Fruit and vegetables are responsible for 46 per cent of food poisoning cases, recent research shows.
The study by the U.S. Centre for Disease Control and Prevention revealed that leafy vegetables, namely lettuce and spinach, are the worst offenders.
It also showed that meat and poultry are responsible for 22 per cent of food poisoning cases.
The study found that every year one in six people in the U.S. fall ill with food poisoning – about nine million people.
The majority of cases of foodborne illness caused by leafy vegetables are caused by pre-cut greens which are bought in plastic bags.
Dr Michael Doyle, director of the University of Georgia’s Centre for Food Safety explained to Modern Farmer that lettuce is particularly dangerous as harmful bacteria can form within the plant tissue.
This means that when the lettuce is washed, the bacteria will not be washed away.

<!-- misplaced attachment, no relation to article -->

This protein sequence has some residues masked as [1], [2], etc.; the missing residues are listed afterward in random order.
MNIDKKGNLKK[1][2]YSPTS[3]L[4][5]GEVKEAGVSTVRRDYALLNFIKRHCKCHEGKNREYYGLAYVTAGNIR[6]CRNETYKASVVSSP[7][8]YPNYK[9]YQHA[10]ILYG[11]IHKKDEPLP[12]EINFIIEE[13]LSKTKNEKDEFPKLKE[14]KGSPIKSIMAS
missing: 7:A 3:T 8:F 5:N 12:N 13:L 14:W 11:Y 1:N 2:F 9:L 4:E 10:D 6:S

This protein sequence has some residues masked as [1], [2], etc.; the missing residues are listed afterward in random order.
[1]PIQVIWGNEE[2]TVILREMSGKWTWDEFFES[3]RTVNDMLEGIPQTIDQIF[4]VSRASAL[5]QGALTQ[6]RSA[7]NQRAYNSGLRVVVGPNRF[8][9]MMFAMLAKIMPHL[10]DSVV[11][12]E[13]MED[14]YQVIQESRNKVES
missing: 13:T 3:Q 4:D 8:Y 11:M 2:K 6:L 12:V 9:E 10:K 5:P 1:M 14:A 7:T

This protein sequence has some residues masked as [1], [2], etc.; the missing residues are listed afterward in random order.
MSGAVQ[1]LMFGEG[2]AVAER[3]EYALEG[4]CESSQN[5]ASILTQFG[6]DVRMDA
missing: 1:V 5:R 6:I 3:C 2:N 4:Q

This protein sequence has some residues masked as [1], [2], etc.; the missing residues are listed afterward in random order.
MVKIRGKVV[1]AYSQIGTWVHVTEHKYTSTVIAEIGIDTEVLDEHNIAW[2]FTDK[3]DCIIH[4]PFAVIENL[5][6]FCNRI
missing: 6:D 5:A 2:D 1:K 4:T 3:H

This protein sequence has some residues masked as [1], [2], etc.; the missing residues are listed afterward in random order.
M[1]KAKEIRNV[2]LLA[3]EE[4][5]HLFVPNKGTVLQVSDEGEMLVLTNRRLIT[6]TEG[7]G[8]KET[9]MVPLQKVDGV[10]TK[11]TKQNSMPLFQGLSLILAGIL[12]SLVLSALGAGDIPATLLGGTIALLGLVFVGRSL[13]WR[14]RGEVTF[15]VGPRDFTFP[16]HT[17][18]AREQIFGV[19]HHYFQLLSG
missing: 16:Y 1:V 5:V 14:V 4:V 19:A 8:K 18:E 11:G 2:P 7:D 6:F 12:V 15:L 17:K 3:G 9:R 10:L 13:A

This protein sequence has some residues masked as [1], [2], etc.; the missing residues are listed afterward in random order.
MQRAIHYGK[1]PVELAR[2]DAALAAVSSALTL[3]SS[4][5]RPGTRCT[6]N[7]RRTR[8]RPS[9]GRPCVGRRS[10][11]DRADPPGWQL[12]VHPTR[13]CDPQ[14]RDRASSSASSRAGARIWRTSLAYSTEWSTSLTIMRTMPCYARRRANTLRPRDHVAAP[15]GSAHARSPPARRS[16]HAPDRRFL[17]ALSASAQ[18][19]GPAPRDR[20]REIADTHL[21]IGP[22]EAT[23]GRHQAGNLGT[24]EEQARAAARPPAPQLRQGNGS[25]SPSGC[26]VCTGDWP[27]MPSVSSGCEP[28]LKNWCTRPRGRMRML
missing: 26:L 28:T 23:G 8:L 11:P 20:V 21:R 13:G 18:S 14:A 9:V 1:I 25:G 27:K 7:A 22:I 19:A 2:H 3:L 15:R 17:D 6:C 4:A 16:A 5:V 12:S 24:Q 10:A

He added that leafy greens can cause E.Coli, salmonella, and listeria.
These bugs tend to come from animals which carry them in their intestines.
If the animals’ manure gets into soil or water, it can contaminate vegetables.
Salmonella is especially likely to be transmitted in this way as manure can be blown around by the wind when it dries out, and salmonella is known to be tolerant to drying.
In extreme cases, contaminated bagged salad can cause fatal kidney failure, according to Dr Doyle.
Dr Doyle says that the only way to prevent lettuce-related food poisoning is to ensure that farmers are doing something to kill bacteria in the field, as soon as the leaves are picked.
He believes that farmers should be using disinfectants to achieve this – he says that currently they typically use chlorine but that this is not very effective at killing bacteria.
However, Dr Doyle accepts that the odds are in the consumers favour as millions of bags of salad are sold every year and the number of food poisoning cases is small.
This data is supported by a recent study from the Food Standards Agency which showed that there are 120,000 extra cases of food-related illness during a British summer.
Dr Lisa Ackerley, a microbiologist, believes this is not due to undercooked meat so much as poor hand, surface, and utensil hygiene when people are cooking outside.
source: dailymail UK